Munich. Bruno Spengler (CAN) heads into the season finale of the IMSA iRacing Pro Series at the virtual track at Watkins Glen (USA) on Thursday with a good chance of winning the title as leader of the overall standings. The BMW works driver has used the enforced break in real-life racing to make a name for himself as a sim racer as well. In an interview, he explains the value that the virtual races also have for his development as a real-life racing driver, how important a sim racing title would be to him and what his expectations are for the planned continuation of the IMSA WeatherTech SportsCar Championship season in July.
Bruno, could you have imagined six months ago that you might be celebrating your first title win in a virtual race series on Thursday?
Bruno Spengler: “Of course not. Nothing that has happened in recent months could have been predicted in any way, but what I have experienced in sim racing during this time is cool. If someone had said to me at the beginning of the year that I would contest a virtual IMSA series against many of my real-life driver colleagues and would be leading the championship going into the season finale, or that I would compete in races at the Nürburgring-Nordschleife alongside professional sim racers and would even win, I would have said ‘Yeah, right!”
How important is a virtual title win to you?
Spengler: “I would be delighted, because success in a series with such a strong field is of great significance to us as racing drivers. I’m very ambitious and want to be really good at everything I do. I’ve spent a corresponding number of hours practicing over the past months. I gave it my all from the very first race to be successful in the IMSA iRacing Pro Series. It has worked really well so far, but just like in real-life racing anything can happen. I might end up standing still in the first turn on the final race and losing everything so I’m keeping both feet on the ground.”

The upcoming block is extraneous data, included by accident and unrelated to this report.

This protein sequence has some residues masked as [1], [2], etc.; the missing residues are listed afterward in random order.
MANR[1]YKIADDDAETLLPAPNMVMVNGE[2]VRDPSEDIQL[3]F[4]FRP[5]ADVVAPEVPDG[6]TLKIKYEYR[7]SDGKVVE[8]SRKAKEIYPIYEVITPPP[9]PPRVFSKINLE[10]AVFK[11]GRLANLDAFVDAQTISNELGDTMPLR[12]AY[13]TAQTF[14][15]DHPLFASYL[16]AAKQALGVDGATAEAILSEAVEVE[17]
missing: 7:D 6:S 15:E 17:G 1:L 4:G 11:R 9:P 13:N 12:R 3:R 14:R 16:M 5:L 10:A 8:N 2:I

Bruno Spengler and sim racing: How did it start?
Spengler: “I first came into contact with professional sim racing at the ADAC SimRacing Expo last September. Before that I had raced now and again for fun, but it wasn’t until the expo that I saw the extremely high level at which it is possible to be involved in sim racing. After my first laps in the simulator it soon became clear that I was way off the pace of the best sim racers. Even though my lap times weren’t all that bad for a beginner, that experience opened my eyes. My ambition was aroused, and I decided to get a new simulator.”
How did things progress after the initial contact?
Spengler: “I didn’t have a lot of time to practice immediately afterwards because it was during racing season, but in winter – just before the current crisis – I got my new simulator and started to concentrate on it and practice seriously. With hindsight it was perfect timing, because when the crisis started I wasn’t allowed outside anymore and was able to spend a lot of time at the wheel. That opportunity to keep racing from home was particularly valuable to me. Every day I appreciated my good fortune of being able to keep pursuing my passion.”
How does sim racing benefit you when it comes to real-life racing?